I'm writing blog posts instead of writing or polishing off some production chores--bad I know. But I'm taking a break. Everyone gets all excited about flow, but I'm realizing that I missed some routine-yet-important tasks while I was caught up editing, so I need to reconnect with real life for a little bit.
Anyway, something happened last year that people are assuming is going to happen again this year (remember, self-publishing has been viable for all of two years, so there's not a lot of data to extrapolate from)--there was a big surge in e-book sales after Christmas. The assumption is that many people received e-readers for Christmas and then went looking for e-books to fill them.
Reading through the archives of The Passive Voice (which I am now shamelessly addicted to), I found a link to this article charting self-published best-sellers on Amazon for the first half of 2011, which finds that self-pubbed books did really well in February and considerably less well by June. Now, Selena Kitt makes the case over on Joe Konrath's blog that 99-cent e-books aren't going to sell more than higher-priced (by which she means $2.99-$4.99, not $12.99) e-books, because Kindle readers have tried the really cheap books and decided that most of them weren't very good.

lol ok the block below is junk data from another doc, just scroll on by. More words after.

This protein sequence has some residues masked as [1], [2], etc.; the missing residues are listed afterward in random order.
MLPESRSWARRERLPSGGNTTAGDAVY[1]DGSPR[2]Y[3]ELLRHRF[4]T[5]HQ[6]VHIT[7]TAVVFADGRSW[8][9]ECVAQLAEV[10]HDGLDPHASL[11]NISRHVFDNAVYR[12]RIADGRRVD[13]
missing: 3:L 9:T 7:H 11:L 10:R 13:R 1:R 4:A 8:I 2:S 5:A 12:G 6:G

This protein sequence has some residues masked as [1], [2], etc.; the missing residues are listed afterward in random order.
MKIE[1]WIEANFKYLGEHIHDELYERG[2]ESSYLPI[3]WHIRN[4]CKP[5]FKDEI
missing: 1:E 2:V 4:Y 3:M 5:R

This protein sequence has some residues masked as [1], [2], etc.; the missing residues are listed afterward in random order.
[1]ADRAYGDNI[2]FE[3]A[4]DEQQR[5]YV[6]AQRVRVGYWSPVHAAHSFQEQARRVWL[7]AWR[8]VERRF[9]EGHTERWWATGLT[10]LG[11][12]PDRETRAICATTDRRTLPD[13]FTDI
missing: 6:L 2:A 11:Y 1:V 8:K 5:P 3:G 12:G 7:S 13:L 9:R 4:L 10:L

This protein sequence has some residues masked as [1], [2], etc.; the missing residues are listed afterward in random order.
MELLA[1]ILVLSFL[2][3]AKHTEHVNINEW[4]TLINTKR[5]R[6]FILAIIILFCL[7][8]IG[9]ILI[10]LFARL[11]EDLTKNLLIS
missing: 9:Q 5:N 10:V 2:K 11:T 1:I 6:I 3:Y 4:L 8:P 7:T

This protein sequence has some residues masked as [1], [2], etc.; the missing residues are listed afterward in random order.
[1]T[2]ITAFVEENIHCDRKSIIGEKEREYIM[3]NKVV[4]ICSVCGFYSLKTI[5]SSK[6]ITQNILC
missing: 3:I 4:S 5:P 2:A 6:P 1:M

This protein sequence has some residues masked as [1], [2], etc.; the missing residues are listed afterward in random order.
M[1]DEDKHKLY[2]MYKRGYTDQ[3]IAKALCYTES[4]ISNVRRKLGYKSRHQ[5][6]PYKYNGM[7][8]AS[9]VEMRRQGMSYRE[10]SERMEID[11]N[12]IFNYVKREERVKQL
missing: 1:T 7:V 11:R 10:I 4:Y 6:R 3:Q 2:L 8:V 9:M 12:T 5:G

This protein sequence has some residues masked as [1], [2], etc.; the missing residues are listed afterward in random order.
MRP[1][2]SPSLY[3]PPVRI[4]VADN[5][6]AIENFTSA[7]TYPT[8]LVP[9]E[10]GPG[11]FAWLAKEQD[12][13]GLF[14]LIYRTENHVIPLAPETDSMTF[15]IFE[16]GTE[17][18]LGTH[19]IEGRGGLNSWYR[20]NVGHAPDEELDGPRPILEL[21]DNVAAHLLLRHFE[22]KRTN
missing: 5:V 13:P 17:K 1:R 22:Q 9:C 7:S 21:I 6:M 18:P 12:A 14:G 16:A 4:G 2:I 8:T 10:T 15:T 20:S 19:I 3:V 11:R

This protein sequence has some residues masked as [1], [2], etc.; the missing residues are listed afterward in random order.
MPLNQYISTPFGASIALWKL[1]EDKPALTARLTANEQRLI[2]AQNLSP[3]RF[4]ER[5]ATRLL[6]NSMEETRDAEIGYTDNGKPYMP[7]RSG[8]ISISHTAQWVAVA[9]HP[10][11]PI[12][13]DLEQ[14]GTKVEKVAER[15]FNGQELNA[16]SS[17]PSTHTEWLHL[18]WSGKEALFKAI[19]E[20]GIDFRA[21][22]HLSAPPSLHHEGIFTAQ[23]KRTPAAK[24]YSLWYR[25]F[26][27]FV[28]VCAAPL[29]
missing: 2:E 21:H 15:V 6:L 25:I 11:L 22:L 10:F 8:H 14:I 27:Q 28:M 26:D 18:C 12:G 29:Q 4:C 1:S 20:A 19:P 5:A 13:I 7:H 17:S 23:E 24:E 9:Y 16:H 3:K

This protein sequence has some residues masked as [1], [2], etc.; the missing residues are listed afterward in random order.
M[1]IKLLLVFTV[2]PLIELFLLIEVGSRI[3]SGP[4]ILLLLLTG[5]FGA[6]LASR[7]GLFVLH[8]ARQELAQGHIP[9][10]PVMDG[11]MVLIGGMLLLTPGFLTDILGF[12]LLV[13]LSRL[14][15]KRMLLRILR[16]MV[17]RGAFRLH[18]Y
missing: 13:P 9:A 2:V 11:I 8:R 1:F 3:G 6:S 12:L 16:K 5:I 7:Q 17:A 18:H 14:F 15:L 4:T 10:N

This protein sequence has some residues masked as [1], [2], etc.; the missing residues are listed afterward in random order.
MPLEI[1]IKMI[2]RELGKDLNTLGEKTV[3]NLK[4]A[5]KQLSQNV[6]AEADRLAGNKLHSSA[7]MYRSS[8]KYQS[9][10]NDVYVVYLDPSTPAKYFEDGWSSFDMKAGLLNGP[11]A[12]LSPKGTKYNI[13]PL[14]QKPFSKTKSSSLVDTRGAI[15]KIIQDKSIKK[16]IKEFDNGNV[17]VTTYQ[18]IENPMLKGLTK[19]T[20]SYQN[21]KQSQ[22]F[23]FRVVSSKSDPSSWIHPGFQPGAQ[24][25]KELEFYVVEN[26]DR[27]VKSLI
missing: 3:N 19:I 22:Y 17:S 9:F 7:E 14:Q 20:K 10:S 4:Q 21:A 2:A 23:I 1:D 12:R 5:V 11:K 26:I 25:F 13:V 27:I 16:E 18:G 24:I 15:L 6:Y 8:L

Trying to see a pattern here, it seems that the people who receive e-readers go through an initial period of scooping up everything that's really cheap, and then after a little while, become more selective, and start looking only at the pricier titles. Soooo...how should you play that? Put the book on sale in, say, February, and then crank the price back up a month later?